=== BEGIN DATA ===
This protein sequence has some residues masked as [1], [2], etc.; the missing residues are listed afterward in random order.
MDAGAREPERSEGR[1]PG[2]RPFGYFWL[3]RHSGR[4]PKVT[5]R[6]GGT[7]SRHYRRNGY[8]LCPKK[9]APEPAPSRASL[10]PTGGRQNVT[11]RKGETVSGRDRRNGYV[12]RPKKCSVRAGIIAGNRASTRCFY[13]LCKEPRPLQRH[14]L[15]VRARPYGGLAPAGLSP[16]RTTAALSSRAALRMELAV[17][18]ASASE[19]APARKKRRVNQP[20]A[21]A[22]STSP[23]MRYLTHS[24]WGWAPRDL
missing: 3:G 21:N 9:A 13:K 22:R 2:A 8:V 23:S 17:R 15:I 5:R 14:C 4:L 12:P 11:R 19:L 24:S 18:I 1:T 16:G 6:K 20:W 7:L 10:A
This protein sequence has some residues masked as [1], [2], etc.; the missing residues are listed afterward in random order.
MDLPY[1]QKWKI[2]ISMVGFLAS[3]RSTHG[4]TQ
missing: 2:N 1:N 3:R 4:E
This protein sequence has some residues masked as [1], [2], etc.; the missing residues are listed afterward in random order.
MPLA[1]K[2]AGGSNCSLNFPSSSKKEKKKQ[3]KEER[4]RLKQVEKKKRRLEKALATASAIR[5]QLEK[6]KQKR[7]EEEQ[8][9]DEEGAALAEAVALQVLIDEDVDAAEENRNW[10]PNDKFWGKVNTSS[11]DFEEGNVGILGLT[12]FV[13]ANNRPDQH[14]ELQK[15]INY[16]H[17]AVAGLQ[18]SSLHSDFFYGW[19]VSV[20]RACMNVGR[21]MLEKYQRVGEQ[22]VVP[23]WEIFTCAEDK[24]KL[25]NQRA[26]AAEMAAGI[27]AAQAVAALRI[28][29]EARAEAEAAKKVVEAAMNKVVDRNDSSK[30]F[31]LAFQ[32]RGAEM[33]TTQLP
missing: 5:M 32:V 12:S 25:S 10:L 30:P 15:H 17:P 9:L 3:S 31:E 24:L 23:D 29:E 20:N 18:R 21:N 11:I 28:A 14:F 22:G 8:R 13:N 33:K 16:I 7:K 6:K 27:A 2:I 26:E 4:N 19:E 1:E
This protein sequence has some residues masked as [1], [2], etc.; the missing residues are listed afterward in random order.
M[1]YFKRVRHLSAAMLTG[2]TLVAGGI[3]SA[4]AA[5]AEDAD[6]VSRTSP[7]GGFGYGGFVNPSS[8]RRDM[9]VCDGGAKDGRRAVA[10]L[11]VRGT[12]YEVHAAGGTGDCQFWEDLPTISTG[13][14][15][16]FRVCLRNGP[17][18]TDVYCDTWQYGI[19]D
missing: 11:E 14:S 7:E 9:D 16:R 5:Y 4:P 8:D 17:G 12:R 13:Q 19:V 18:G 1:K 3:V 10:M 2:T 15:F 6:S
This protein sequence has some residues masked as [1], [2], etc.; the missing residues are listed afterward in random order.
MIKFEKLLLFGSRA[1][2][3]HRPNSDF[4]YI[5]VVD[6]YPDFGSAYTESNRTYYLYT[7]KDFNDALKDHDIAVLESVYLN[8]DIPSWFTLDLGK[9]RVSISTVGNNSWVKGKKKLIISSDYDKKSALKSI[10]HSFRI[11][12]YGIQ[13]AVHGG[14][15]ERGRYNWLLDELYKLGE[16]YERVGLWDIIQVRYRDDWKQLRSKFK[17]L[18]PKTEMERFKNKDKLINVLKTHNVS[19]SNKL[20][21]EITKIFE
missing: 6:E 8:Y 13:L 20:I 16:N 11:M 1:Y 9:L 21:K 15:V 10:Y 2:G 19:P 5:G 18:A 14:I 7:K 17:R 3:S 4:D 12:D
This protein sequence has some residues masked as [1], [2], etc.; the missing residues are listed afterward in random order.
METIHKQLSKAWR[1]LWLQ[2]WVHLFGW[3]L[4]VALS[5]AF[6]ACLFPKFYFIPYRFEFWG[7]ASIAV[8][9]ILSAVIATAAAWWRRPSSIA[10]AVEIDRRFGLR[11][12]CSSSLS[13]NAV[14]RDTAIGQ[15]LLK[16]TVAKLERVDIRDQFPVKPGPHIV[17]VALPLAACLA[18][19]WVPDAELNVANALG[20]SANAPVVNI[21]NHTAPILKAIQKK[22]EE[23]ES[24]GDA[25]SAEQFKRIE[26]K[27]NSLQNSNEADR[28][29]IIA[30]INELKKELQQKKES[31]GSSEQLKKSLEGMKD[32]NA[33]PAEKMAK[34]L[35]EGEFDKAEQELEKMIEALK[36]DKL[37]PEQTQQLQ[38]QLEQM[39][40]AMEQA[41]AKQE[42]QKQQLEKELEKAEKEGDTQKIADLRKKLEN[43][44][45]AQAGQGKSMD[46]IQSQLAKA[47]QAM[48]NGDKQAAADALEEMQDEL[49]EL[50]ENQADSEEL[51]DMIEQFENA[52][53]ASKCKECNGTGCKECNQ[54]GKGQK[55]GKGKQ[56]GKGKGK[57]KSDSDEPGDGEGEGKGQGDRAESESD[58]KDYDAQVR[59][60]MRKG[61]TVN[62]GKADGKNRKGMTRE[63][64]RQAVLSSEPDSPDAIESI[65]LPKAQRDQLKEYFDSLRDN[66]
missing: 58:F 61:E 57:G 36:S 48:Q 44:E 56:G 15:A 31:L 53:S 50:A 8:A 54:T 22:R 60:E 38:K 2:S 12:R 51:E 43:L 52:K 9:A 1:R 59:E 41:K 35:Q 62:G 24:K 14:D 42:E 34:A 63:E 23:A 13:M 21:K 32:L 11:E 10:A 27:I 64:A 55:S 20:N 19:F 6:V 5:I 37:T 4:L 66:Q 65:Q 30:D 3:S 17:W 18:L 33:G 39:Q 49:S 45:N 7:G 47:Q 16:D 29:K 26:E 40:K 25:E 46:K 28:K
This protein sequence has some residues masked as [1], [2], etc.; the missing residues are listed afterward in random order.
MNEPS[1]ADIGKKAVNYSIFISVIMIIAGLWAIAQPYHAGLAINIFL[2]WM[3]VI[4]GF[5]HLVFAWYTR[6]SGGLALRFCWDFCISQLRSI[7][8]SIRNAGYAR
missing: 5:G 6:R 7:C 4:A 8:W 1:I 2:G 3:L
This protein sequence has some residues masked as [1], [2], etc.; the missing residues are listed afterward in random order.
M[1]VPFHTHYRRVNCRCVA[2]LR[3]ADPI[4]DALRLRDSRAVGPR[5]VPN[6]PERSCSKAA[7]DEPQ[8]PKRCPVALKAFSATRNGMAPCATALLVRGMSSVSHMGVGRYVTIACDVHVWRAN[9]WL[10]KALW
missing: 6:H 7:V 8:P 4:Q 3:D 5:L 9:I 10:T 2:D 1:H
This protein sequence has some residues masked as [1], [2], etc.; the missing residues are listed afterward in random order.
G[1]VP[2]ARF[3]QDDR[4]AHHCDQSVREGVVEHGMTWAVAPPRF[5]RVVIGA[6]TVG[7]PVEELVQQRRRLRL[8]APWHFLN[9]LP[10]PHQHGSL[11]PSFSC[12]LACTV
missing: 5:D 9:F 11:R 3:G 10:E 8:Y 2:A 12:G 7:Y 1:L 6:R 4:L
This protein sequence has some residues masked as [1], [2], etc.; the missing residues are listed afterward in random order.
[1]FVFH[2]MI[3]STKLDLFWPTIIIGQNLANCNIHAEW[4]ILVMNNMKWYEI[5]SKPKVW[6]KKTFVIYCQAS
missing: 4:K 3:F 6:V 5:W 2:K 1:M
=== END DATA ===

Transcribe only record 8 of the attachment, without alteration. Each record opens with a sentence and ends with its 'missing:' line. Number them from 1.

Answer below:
This protein sequence has some residues masked as [1], [2], etc.; the missing residues are listed afterward in random order.
M[1]VPFHTHYRRVNCRCVA[2]LR[3]ADPI[4]DALRLRDSRAVGPR[5]VPN[6]PERSCSKAA[7]DEPQ[8]PKRCPVALKAFSATRNGMAPCATALLVRGMSSVSHMGVGRYVTIACDVHVWRAN[9]WL[10]KALW
missing: 6:H 7:V 8:P 4:Q 3:D 5:L 9:I 10:T 2:D 1:H